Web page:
Delia Larkin 1878 1949

Delia Larkin was born on 27th of February 1878 at home in 2 Court Fermie St. in the Toxeth park district of Liverpool. She attended the Chipping St. elementary school and was confirmed in the local Catholic Church, our lady of Mount Carmel where she had been baptised. Her given name Bridget and her conformation name was Mary.
She was the 5th child and eldest surviving daughter of Mary Ann McNulty and James Larkin. An older sister, Agnes, had died in infancy. Father James died in 1887 when she was 9. Her oldest brothers Hugh and James had to support their widowed mother. Delia Larkin started work early to help her brothers so any learning (schooling) was cut short. Delia had an interest in literature and social politics from an early age (possible fuelled by James Larkins interests).

Delia Larkins first official record in Ireland is the census of April 1911 when she is listed as living with her older brother James and his family at 27 auburn St. near Broadstone in Dublin. She is remembered to have a nursing career in Liverpool before her trade union appointment but her occupation as given (in Irish) on the census form is teacher. Not much is known of her life expect it is thought she ran a hotel in Rostrevor Co. Down, about the time James Larkin was for the national union of dock labourers and strike leader in Belfast in 1907.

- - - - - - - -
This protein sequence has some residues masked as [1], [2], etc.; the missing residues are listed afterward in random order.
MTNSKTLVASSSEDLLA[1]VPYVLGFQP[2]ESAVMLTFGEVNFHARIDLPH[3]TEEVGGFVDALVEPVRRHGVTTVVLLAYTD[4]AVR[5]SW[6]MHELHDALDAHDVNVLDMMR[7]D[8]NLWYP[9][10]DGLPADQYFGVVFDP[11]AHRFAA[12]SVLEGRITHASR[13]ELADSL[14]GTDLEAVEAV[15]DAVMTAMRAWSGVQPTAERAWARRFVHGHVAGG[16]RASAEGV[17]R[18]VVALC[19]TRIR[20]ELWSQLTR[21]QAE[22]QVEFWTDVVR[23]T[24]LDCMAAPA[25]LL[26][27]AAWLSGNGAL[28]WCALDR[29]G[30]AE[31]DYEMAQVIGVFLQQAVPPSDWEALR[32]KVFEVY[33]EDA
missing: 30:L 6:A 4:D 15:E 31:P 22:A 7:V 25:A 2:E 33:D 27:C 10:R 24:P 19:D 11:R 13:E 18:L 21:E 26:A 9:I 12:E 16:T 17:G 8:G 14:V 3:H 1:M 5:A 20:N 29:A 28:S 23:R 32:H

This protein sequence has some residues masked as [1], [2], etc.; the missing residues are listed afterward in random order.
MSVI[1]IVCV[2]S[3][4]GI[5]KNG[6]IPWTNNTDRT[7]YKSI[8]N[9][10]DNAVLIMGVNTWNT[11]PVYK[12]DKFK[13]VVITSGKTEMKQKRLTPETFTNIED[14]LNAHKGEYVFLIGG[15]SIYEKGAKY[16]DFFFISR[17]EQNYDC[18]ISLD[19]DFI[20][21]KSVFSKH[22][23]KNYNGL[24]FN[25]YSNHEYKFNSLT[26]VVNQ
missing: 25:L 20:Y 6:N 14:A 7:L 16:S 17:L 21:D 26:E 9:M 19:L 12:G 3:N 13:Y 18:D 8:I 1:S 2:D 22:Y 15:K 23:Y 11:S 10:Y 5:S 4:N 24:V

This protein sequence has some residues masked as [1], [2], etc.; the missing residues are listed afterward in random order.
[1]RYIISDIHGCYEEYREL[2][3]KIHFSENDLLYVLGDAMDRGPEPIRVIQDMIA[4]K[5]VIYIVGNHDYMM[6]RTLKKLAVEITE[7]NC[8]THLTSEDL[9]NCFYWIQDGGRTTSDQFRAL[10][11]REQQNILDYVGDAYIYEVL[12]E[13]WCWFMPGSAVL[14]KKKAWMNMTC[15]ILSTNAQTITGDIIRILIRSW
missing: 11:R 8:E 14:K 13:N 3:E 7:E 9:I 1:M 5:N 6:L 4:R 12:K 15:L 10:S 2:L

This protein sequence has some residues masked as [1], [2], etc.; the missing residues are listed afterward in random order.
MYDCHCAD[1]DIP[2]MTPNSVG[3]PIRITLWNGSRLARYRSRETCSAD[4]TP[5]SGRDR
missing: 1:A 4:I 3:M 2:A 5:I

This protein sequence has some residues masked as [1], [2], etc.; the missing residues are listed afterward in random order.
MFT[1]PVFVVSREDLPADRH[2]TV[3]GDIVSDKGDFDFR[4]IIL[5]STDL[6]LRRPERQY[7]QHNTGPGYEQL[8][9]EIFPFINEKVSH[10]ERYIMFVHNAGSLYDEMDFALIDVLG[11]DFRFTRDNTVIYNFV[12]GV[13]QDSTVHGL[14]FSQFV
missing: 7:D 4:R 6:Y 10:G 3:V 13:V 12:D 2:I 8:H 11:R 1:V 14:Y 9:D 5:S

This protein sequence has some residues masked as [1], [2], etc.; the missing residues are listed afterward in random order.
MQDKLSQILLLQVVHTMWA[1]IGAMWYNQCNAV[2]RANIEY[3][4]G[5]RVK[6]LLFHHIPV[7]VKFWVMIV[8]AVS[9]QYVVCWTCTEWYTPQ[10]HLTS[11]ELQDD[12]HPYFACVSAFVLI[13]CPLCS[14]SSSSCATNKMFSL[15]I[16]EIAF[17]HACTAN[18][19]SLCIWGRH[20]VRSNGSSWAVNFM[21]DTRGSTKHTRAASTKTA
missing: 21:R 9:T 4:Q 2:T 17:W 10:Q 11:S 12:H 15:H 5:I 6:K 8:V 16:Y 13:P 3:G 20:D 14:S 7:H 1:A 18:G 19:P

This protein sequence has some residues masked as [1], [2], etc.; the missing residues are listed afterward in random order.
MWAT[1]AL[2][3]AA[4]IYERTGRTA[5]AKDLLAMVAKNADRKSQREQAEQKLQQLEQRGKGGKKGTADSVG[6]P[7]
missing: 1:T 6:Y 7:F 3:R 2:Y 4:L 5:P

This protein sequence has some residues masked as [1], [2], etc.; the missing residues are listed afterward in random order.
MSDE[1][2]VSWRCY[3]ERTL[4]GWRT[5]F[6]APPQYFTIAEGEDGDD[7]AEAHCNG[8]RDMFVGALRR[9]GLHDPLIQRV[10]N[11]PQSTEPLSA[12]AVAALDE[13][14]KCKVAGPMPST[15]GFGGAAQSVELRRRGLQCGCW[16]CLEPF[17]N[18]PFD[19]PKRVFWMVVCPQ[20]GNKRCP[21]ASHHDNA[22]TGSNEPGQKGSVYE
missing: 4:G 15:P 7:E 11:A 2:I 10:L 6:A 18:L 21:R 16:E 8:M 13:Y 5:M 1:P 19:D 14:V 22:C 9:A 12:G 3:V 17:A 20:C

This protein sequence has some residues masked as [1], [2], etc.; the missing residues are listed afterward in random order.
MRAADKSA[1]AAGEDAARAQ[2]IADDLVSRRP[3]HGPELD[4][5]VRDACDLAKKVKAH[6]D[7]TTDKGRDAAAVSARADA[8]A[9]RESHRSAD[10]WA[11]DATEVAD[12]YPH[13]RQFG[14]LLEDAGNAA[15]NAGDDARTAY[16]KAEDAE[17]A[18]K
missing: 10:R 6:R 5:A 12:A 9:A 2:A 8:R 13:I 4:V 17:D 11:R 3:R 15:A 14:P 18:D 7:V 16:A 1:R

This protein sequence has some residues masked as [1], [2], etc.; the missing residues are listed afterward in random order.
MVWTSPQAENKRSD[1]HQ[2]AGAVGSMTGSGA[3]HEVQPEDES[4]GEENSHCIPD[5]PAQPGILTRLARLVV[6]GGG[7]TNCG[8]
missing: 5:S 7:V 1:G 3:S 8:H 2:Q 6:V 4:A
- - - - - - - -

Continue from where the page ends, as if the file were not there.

Delia Larkin first became involved with the Irish trade union movement in the summer of 1911. It was decided to start a trade union for women within the ITGWU (the union formed by James Larkin) called the Irish Women Workers Union (IWWU). The union first advertised for members in the Irish worker on the 12th of august 1911 and was launched formally a month later on the 5th of September. Delia Larkin wrote a column in the Irish worker the weekly paper for the itgwu summing up the aspirations of the new union. "all we ask for is just shorter hours, better pay that the scandalous limit now existing and conditions of labour befitting a human being".